January 14, 2013 By Wayne Hanson
Vice President Biden will soon send to President Obama a plan to curb gun violence, and that plan will most likely focus on banning assault weapons and high-capacity magazines, increasing background checks of gun purchasers, and limiting violence in films and video games, among others. In response, gun sales have spiked across the country in anticipation of coming restrictions.
The 12-step motto -- "God grant me the serenity to accept the things I cannot change, the courage to change the things I can, and the wisdom to know the difference," -- might provide a perspective for dealing with gun violence, and the many legislative efforts to come.
Some things we can't change and will have to live with. For example, guns in America. They are with us and most likely always will be, they are a part of our heritage as revolutionaries alert for tyranny. They are enshrined in our Bill of Rights, and half of all American households have at least one firearm, the vast majority of those used responsibly for hunting, target shooting or self-protection. But as long as there are firearms in the hands of people, there will be violent actions of a few disturbed individuals. That doesn't mean that nothing can be done to reduce it. Gun violence is like disease -- very few diseases have been totally wiped out, but they have been reduced to minor problems, and we have learned how to prevent or avoid most diseases and how to deal with them once contracted.
Following the Sandy Hook shootings, Connecticut Gov. Dan Malloy exemplified the frustration and the need to take action -- any action -- to stop gun violence. “We don’t yet know the underlying cause behind this tragedy," he said, "and we probably never will. But that can’t be an excuse for inaction.”
And Iowa State Rep. Dan Muhlbauer wants to ban semi-automatic firearms and "start taking them" from gun owners who won't participate in a buy-back program.
Right now many initiatives of Congress and numerous legislatures are "just doing something," out of frustration -- attempting to restrict school visitors, increasing taxes on gun sales, limiting ammunition purchases, etc. -- which may not affect gun violence at all.
Those hopeful that psychiatrists, psychologists and other mental health or counseling professionals can spot those who will commit violent actions are likely to be disappointed. A psychiatrist recently wrote about the difficulty of spotting those who might commit violent acts, saying: "predicting future violence is something psychiatrists do poorly." And in a 2012 report called Predicting Violent Behavior, the Department of Defense also concluded, in part, that "there is no effective formula for predicting violent behavior with any degree of accuracy."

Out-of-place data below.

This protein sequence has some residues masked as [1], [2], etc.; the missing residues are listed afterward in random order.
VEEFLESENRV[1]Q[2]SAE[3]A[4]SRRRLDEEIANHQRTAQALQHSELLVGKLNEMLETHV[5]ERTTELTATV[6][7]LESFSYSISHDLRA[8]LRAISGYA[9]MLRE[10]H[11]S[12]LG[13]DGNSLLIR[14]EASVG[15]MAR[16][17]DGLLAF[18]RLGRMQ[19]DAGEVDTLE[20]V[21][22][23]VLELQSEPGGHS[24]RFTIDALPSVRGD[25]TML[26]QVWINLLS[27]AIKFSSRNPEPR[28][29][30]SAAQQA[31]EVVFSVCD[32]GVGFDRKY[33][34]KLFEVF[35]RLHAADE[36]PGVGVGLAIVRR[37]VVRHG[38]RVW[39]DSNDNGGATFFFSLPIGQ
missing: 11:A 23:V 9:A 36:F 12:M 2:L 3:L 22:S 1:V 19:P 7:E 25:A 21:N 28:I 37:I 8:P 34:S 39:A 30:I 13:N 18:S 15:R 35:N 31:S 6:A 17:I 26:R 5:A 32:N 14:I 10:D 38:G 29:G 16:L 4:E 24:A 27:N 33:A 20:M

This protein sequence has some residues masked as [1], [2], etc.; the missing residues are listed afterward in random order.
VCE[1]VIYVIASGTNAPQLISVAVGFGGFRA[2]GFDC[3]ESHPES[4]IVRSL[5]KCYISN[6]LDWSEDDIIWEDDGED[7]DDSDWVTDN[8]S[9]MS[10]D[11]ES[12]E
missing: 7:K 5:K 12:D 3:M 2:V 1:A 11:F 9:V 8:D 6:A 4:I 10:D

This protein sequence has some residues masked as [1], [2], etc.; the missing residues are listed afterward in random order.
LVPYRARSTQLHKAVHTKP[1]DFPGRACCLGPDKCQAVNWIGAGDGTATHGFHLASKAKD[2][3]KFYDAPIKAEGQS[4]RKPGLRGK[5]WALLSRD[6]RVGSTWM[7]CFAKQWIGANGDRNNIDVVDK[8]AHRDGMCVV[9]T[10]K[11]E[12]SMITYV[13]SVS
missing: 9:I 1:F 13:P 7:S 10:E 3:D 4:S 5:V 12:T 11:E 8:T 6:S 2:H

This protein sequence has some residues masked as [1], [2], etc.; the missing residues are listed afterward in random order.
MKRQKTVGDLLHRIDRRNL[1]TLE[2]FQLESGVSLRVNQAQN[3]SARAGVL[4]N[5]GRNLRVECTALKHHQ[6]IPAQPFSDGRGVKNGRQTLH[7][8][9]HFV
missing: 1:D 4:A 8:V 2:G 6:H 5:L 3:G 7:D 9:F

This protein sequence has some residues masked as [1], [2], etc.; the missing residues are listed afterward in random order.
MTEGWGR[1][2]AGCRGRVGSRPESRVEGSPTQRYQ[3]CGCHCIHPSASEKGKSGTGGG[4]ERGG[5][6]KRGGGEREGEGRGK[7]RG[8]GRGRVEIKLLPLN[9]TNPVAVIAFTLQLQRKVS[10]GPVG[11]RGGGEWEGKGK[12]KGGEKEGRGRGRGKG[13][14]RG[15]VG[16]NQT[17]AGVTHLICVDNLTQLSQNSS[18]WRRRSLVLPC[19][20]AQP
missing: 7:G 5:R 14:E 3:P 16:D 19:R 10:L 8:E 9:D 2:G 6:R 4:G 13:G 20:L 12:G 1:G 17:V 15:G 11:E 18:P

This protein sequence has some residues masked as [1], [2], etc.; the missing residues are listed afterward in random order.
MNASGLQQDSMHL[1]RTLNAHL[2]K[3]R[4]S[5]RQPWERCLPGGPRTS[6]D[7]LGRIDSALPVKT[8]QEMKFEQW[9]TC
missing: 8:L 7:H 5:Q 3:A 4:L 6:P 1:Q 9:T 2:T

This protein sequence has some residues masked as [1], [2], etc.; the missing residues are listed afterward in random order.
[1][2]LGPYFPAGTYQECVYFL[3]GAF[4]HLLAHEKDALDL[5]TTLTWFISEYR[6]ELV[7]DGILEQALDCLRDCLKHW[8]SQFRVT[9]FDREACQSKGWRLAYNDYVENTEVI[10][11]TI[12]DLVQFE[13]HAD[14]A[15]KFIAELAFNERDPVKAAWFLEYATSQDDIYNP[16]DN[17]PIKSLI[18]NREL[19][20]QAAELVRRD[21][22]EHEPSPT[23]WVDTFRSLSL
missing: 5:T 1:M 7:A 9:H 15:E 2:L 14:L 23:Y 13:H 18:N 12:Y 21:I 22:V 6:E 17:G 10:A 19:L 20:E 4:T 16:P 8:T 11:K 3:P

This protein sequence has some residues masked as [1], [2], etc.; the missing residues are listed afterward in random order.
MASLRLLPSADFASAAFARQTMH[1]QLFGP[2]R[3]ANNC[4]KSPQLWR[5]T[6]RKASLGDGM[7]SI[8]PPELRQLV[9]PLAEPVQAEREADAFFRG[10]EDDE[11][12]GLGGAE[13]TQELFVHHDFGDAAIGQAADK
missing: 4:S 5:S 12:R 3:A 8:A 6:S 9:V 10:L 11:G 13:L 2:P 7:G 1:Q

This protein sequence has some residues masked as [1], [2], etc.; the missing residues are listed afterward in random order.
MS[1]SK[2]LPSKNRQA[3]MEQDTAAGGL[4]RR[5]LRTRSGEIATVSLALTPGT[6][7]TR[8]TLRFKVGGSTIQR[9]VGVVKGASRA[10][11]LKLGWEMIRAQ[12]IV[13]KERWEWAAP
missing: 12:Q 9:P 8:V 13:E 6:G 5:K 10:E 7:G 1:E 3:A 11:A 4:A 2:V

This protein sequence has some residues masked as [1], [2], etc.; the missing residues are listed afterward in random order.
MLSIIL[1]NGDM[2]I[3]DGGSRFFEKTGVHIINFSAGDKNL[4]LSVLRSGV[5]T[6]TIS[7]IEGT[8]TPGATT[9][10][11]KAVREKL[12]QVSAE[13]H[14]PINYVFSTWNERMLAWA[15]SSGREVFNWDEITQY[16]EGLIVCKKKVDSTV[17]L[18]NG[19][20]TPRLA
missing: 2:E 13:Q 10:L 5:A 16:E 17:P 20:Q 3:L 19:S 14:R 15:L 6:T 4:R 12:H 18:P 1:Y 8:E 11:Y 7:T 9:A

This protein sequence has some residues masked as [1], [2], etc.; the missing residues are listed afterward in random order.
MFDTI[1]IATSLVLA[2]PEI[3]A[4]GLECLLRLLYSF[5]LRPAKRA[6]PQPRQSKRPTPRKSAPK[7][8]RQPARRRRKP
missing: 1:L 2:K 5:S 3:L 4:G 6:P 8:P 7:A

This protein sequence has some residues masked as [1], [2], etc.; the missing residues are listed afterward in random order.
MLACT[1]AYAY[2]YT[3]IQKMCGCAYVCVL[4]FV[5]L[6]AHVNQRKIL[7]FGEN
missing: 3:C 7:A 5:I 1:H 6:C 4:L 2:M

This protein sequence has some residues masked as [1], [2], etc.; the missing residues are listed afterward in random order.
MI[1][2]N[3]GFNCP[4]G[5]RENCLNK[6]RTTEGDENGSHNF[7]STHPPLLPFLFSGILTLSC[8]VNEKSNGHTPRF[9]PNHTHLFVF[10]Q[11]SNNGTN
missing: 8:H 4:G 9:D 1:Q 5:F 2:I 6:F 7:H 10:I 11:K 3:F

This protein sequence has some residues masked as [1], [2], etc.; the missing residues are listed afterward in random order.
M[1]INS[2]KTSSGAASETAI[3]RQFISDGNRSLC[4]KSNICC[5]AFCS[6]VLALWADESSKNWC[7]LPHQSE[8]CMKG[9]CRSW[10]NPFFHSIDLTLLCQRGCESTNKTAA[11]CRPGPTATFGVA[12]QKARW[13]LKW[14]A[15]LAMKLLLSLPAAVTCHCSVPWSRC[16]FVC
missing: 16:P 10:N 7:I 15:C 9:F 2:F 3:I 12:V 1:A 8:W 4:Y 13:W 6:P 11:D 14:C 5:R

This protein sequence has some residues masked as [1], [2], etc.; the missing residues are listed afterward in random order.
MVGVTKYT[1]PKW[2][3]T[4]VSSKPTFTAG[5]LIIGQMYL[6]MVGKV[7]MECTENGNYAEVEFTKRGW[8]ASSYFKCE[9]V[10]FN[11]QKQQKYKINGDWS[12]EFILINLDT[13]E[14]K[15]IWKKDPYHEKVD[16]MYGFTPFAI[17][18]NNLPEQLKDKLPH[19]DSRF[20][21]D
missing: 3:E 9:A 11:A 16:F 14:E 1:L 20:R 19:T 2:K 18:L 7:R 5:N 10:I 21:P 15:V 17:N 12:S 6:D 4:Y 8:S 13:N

So what things can be changed that will effectively reduce gun violence?
1. Stay alert to threats and report them.
Since the Connecticut school shooting, parents, students and law enforcement have become much more alert to potential threats, and several individuals who threatened others have been arrested. In one situation, a student attempted to recruit friends to help him trap and shoot other students. In another, a woman reported that her husband threatened to burn her and then kill students at the nearby school where she worked. Those angry outbursts are being treated very seriously now.
2. Require all felons, fugitives and the mentally ill to be included in a national background-check database; require background checks for all gun purchases; prosecute those prohibited from buying but attempting to do so; prosecute straw purchasers of guns used in shootings or crimes.
Even the National Rifle Association is pushing for better background checks of gun buyers, advocating a national database of the mentally ill. Even so, many point out that current laws are not being enforced. According to a Sunday article in The New York Times, nearly 80,000 Americans attempted to buy a firearm in 2010 but failed the background check. It is a felony for a person who is legally prohibited from buying a firearm to attempt a purchase, but of those 80,000 attempts, only 44 individuals were prosecuted. So authorities should be notified of all failed attempts, and those attempting to purchase should be prosecuted.
There's a catch, however. If the penalties for attempts to purchase are enforced, then the felon or fugitive will pay a straw purchaser to buy the gun for him or her, or may purchase privately or at a gun show, which generally require no background check. That is already a problem, and no real solution for that yet exists, although gun shows will most likely be a target of legislation to require background checks.